Yamazaki  H., , Kaminaka  S., , Kohda  E., , Mukai  M., , and Hamaguchi  H., “ The diagnosis of lung cancer using 1064-nm excited near-infrared multichannel Raman spectroscopy. ,” Radiat. Med..  0288-2043 21, (1 ), 1–6  ((2003)).
Magee  N. D., , Villaumie  J. S., , Marple  E. T., , Ennis  M., , Elborn  J. S., , and McGarvey  J. J., “ Ex vivo diagnosis of lung cancer using a Raman miniprobe. ,” J. Phys. Chem. B.  1089-5647 113, (23 ), 8137–8141  ((2009)).
Chan  J. W., , Taylor  D. S., , Lane  S. M., , Zwerdling  T., , Tuscano  J., , and Huser  T., “ Nondestructive identification of individual leukemia cells by laser trapping Raman spectroscopy. ,” Anal. Chem..  0003-2700 80, (6 ), 2180–2187  ((2008)).
Lau  A. Y., , Lee  L. P., , and Chan  J. W., “ An integrated optofluidic platform for Raman-activated cell sorting. ,” Lab Chip.  1473-0197 8, (7 ), 1116–1120  ((2008)).
Placzek  M., , Przybilla  B., , Kerkmann  U., , Gaube  S., , and Gilbertz  K.-P., “ Effect of ultraviolet (UV) A, UVB or ionizing radiation on the cell cycle of human melanoma cells. ,” Br. J. Dermatol..  0007-0963 156, (5 ), 843–847  ((2007)).
Pattison  D. I., and Davies  M. J.,  In Cancer: Cell Structures, Carcinogens and Genomic Instability. , Bignold  L. P., Ed., pp. 131–157 ,  Birkhauser Verlag , Basel, Switzerland ((2006)).
Swain  R. J., , Jell  G., , and Stevens  M. M., “ Non-invasive analysis of cell cycle dynamics in single living cells with Raman micro-spectroscopy. ,” J. Cell. Biochem..  0730-2312 104, (4 ), 1427–1438  ((2008)).
Notingher  I., , Bisson  I., , Bishop  A. E., , Randle  W. L., , Polak  J. M. P., , and Hench  L. L., “ In situ spectral monitoring of mRNA translation in embryonic stem cells during differentiation in vitro. ,” Anal. Chem..  0003-2700 76, (11 ), 3185–3193  ((2004)).
Puppels  G. J., , Olminkhof  J. H. F., , Segers-Nolten  G. M. J., , Otto  C., , de Mul  F. F. M., , and Greve  J., “ Laser irradiation and Raman spectroscopy of single living cells and chromosomes: Sample degradation occurs with 514.5nm but not with 660nm laser light. ,” Exp. Cell Res..  0014-4827 195, (2 ), 361–367  ((1991)).
Notingher  I., , Verrier  S., , Romanska  H., , Bishop  A. E., , Polak  J. M., , and Hench  L. L., “ In situ characterization of living cells by Raman spectroscopy. ,” Spectroscopy.  0887-6703 16, (2 ), 43–51  ((2002)).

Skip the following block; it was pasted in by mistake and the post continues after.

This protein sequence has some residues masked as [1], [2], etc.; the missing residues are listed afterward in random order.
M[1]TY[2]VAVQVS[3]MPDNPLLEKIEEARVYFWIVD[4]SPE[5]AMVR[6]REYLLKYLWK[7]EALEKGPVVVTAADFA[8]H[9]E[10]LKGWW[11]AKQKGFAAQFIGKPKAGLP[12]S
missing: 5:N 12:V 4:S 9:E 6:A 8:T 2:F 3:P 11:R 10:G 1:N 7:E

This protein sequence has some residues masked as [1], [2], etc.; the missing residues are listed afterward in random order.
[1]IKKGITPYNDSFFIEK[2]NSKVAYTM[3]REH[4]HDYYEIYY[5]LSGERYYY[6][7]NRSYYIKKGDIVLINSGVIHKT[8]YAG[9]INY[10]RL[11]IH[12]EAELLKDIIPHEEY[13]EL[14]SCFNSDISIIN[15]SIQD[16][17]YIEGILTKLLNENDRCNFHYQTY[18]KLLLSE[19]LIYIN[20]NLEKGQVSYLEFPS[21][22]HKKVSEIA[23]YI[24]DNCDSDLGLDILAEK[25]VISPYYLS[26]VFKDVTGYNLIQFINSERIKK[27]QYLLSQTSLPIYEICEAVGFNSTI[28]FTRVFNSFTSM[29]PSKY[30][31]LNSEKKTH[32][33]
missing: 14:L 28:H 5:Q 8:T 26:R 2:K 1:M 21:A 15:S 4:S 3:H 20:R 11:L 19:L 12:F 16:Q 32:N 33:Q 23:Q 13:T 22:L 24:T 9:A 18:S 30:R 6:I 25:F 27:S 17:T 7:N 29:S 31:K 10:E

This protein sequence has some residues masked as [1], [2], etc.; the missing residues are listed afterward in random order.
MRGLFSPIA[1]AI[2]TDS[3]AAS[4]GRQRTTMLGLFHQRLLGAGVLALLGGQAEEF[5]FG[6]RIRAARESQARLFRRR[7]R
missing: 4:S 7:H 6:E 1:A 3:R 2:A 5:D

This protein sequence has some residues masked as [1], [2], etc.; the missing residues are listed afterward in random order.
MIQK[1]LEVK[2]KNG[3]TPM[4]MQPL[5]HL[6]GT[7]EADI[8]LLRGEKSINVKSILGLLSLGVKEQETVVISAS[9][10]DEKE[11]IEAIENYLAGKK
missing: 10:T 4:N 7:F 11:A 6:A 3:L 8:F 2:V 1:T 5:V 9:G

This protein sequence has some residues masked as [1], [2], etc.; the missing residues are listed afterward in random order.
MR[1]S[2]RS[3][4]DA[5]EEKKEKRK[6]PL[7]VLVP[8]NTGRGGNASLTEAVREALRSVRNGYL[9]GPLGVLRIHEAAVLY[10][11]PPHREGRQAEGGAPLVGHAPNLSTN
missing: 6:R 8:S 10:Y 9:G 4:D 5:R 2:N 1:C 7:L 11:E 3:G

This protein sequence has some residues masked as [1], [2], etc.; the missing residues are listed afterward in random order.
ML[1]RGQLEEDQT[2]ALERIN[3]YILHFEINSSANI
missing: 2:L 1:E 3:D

Draux  F., , Jeannesson  P., , Beljebbar  A., , Tfayli  A., , Fourre  N., , Manfait  M., , Sulé-Suso  J., , and Sockalingum  G. D., “ Raman spectral imaging of single living cancer cells: A preliminary study. ,” Analyst (Cambridge, U.K.).  0003-2654 134, (3 ), 542–548  ((2009)).
Notingher  I., , Verrier  S., , Haque  S., , Polak  J. M., , and Hench  L. L., “ Spectroscopic study of human lung epithelial cells (A549) in culture: Living cells versus dead cells. ,” Biopolymers.  0006-3525 72, (4 ), 230–240  ((2003)).
Meade  A. D., , Lyng  F. M., , Knief  P., , and Byrne  H. J., “ Growth substrate induced functional changes elucidated by FTIR and Raman spectroscopy in in-vitro cultured human keratinocytes. ,” Anal. Bioanal. Chem..  1618-2642 387, (5 ), 1717–1728  ((2007)).
Swain  R. J., and Stevens  M. M., “ Raman microscopy for non-invasive biochemical analysis of single cells. ,” Biochem. Soc. Trans..  0300-5127 35, (3 ), 544–549  ((2007)).
Spiro  T. G., and Strekas  T. C., “ Resonance Raman spectra of hemoglobin and cytochrome c: Inverse polarization and vibronic scattering. ,” Proc. Natl. Acad. Sci. U.S.A..  0027-8424 69, (9 ), 2622–2626  ((1972)).
Hamada  K., , Fujita  K., , Smith  H. I., , Kobayashi  M., , Inouye  Y., , and Kawata  S., “ Raman microscopy for dynamic molecular imaging of living cells. ” J. Biomed. Opt..  1083-3668 13, (4 ), 044027  ((2008)).
Allison  D. C., and Ridolpho  P., “ Use of a trypan blue assay to measure the deoxyribonucleic acid content and radioactive labeling of viable cells. ,” J. Histochem. Cytochem..  0022-1554 28, (7 ), 700–703  ((1980)).
Katagiri  T., , Yamamoto  Y. S., , Ozaki  Y., , Matsuura  Y., , and Sato  H., “ High axial resolution Raman probe made of a single hollow optical fiber. ,” Appl. Spectrosc..  0003-7028 63, (1 ), 103–107  ((2009)).
Yamamoto  Y. S., , Oshima  Y., , Shinzawa  H., , Katagiri  T., , Matsuura  Y., , Ozaki  Y., , and Sato  H., “ Subsurface sensing of biomedical tissues using a miniaturized Raman probe: study of thin-layered model samples. ,” Anal. Chim. Acta.  0003-2670 619, (1 ), 8–13  ((2008)).
Oshima  Y., , Furihata  C., , and Sato  H., “ Light sheet direct Raman imaging technique for observation of mixing of solvent. ,” Appl. Spectrosc..  0003-7028 63, (10 ), 1115–1120  ((2009)).
Komachi  Y., , Sato  H., , Aizawa  K., , and Tashiro  H., “ Micro-optical fiber probe for use in an intravascular Raman endoscope. ,” Appl. Opt..  0003-6935 44, (22 ), 4722–4732  ((2005)).